Lost in Time and Space

Tales from the Atreblan Valley

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Michelle Montoya
Seasoned Adventurer
Seasoned Adventurer
Posts: 325
Joined: Fri Apr 02, 2004 11:50 pm
Location: Atrebla Manor

Fear Reskinned

Post by Michelle Montoya » Thu Jan 16, 2020 10:43 am

“No one ever told me that grief felt so like fear.” ― C.S. Lewis, A Grief Observed

Sunday, January 12th

Mallory was up early on Sunday morning, given all that she had been through; but after five days bound to the demiplane of her heart, seeing and sensing but unable to speak to anyone but her own avatar, seeing her wife only through dreams—

She was filled with a joy and hunger for life that seemed completely at odds with the madness that had nearly forced itself into RhyDin, and the tragedy that had struck. If anything, they made her all the hungrier to experience life, and to live it with her friends and loved ones.

She made breakfast, a rare event in the Maeda household, and with good reason — she burned the bacon, and the eggs were a little overdone. She ate with Eri, and spent much of the time that they weren’t speaking quietly just watching her. Her expressions, her mannerisms.

As they put their dishes away and Eri yawned mightily, giving every indication she was about to return to bed, Mallory considered the thousand little things Michelle must have been missing about Derrick.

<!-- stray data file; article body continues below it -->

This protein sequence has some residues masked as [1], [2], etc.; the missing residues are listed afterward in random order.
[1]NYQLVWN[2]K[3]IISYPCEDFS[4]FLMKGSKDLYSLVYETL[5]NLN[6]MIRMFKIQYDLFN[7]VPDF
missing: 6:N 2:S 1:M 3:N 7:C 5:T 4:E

Mid-morning found her on her way to Little Elfhame, after sending a message that she was on her way. Avoiding both the bridges and wherever the Baron of Old Market had decided to move his sellswords, she took the Lyceum door to reach her destination. The streets were buzzing with gossip, neighbours stepping out to the curb to share what they had witnessed and what rumours they had gathered about the previous evening. The witch idly enjoyed the unique, fleeting togetherness of the aftermath of a calamity as she passed them by.

Eventually, she reached the townhouse where Michelle was staying. She was familiar enough to the Wayward Court to walk past any knights, right up to the door to knock.

---*---

Michelle stood solemnly in front of the bay windows as the pale sun peaked through the mountains. The only warmth she felt was the chipped mug of herbal tea Gloria had forced into her hands. Everything else felt cold, heavy, and distressingly still. Her friend and mentor sat quietly in the overstuffed chair, pretending to read a book from the Celestial Tower. They both waited for Tatyana and Ann to bring the children over around noon. For now, they sat quietly with a problematic task looming in the frigid air. Years of exhaustion weighed on Michelle’s shoulders with a grief that felt higher than the mountain peaks. Insurmountable.

A small set of wooden taps echoed in her mind, interrupting the still silence. “The door,” she said simply.

“I didn’t hear anyone, Michelle.” Gloria closed the book, eyebrows knit in concern.

“The other door.”

The Archmage nodded silently, “I’ll go see who it is.” Gloria left the sitting room and found her way to an old linen closet on the upper floor.

---*---

The witch was patient, checking her messages while she waited. Iara, one of her warlocks, had done his best to answer on her behalf while she was “away,” but she had still been playing catch-up as of last night — and the problem had only worsened since then. Thumbs tapped nimbly at the thin glass holoscreen as she leaned her shoulder against the doorframe, frowning at what she read.